Despite the fact that the discipline of economic inequality measurement is thriving in the last twenty or so years (may be thirty something if you count from Atkinson (1970) paper), the textbook format publications of the general character are rare; I can only think of Lambert (2002) as another major source. Amartya Sen is a Nobel prize winner in the area of inequality, poverty and famines; and James Foster who wrote an extensive commentary featured in this second edition of the original Sen's lectures is arguably the most often cited author in inequality and poverty measurement due to his principal contributions on the classes of decomposable measures and poverty orderings.

It should be noted that Sen is kinda difficult reading; his language is a little bit archaic, and not very typical for the modern highly mathematized economic publications (don't worry, you'll see enough abstract algebra once you start going into the details of the derivation of the properties of inequality/poverty indices...)

I don't think that the other review gives anything close to the real merit of this book, as it seems to be written by an information econometrician rather than somebody doing substantive distribution research. I would comment that generalized entropy measures are important, if not central, in the inequality measurement due to their nice properties, but are not the only measures possible. The authors rather wanted to give a big picture, and, as I said, you can get all sorts of details in the article publications they refer to.
14 von 27 Kunden fanden die folgende Rezension hilfreich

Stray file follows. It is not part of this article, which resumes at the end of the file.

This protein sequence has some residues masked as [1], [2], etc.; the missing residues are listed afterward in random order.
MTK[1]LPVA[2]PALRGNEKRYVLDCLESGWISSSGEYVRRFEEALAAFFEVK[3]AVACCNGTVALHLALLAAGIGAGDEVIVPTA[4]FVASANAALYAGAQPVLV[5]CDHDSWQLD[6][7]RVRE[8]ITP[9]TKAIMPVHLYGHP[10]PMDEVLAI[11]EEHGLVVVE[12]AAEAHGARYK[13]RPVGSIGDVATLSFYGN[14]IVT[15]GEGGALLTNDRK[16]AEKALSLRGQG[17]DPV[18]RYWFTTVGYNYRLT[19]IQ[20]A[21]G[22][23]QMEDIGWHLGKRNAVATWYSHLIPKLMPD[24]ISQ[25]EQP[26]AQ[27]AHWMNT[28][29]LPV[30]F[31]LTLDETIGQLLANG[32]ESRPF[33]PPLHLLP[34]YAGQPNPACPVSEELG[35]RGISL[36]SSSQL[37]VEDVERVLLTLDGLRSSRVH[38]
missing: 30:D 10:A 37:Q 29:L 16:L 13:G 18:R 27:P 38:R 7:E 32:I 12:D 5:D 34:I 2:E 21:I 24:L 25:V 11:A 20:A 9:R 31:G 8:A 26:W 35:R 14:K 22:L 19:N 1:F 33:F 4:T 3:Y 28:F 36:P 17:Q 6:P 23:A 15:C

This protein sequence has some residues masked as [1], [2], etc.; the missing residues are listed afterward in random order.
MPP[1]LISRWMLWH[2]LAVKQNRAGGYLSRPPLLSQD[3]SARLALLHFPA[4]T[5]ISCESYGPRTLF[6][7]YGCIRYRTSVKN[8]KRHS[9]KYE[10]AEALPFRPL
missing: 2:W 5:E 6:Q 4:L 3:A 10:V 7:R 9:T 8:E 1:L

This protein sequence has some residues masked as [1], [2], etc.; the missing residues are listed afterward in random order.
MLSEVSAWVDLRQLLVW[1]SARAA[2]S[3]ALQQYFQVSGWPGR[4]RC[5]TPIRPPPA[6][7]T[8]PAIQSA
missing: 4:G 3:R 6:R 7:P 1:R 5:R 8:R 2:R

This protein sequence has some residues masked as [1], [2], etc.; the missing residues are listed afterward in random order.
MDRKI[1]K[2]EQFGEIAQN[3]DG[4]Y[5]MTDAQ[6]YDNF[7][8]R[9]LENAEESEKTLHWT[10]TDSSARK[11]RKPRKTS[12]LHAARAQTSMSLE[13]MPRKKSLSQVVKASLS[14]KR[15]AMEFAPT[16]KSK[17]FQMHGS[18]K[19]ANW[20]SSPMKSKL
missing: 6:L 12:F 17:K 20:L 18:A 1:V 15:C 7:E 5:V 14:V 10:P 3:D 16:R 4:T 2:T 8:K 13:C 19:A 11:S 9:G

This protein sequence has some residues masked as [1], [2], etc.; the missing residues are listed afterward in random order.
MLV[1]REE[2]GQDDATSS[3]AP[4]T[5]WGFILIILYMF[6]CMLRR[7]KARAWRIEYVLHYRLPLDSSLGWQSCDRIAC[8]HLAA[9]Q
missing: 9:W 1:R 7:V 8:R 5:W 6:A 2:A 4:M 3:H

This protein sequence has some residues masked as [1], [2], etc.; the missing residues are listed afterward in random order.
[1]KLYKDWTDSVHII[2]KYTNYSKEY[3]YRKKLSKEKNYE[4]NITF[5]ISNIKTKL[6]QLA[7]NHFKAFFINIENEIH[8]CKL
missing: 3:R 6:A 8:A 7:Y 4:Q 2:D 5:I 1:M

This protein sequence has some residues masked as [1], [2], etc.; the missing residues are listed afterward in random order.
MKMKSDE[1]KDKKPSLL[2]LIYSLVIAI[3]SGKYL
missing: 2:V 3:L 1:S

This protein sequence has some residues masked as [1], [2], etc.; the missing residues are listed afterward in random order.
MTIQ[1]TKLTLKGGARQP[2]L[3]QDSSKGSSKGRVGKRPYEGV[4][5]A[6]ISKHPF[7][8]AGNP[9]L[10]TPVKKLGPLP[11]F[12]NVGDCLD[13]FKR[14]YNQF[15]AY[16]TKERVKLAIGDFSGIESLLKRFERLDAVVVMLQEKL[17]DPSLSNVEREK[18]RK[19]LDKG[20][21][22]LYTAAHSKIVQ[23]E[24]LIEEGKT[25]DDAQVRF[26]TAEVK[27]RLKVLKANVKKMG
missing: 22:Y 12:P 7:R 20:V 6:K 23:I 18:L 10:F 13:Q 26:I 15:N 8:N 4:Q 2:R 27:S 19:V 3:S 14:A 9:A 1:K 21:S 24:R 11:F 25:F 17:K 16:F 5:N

HASH(0x9a83c414) von 5 Sternen A key to evaluating inequality 11. Juni 1999
Von GK - Veröffentlicht auf Amazon.com
Format: Taschenbuch
I learned a lot from Sen's and Foster's book. It is an important key to the understanding of inequality measures. Especially the welfare funcion seems to be a much better measure to describe income than the average per capita income.

I, however, have one objection. Sen is careful enough not to completely reject Theil's formula (see formula 2.11 in "On Economic Inequality"). And although Sen and James E. Foster are puzzled by the application of entropy to economics, they seemingly also feel, that it is interesting enough to be discussed.

Unfortunately though, Sen called Theil's formula not only "interesting", but also "arbitrary". Here is an example for how Sen's further comments on Theil's measure successfully inhibited other researchers to develop an understanding for entropy measures. "Sen ... describes the major flaw in T very nicely when he states that it 'is not a measure that is exactly overflowing with intuitive sense'. Why then would econometricians - or anyone else - want to use T?" This response (from a participant from Macquarie University, 1991 Conference of the Australian Association for Research in Education) is regrettable. I wish, Sen and Foster would reevaluate entropy measures and their application to the measurement of inequality.

"Intuitive" understanding of entropy is rare. (That is why confusing entropy problems with energy problems is common.) The major flaw in evaluating entropy measures often is lack of common knowledge in physics and/or information theory as well as lack of intuition. If sociologists and economists don't trust information theory they at least should observe how the "Shannon index" is used in statistical ecology.

As for economics, you find excellent examples for how to use Theil's measure in James K. Galbraith's "Created Unequal" (1998, ISBN 0-684-84988-7).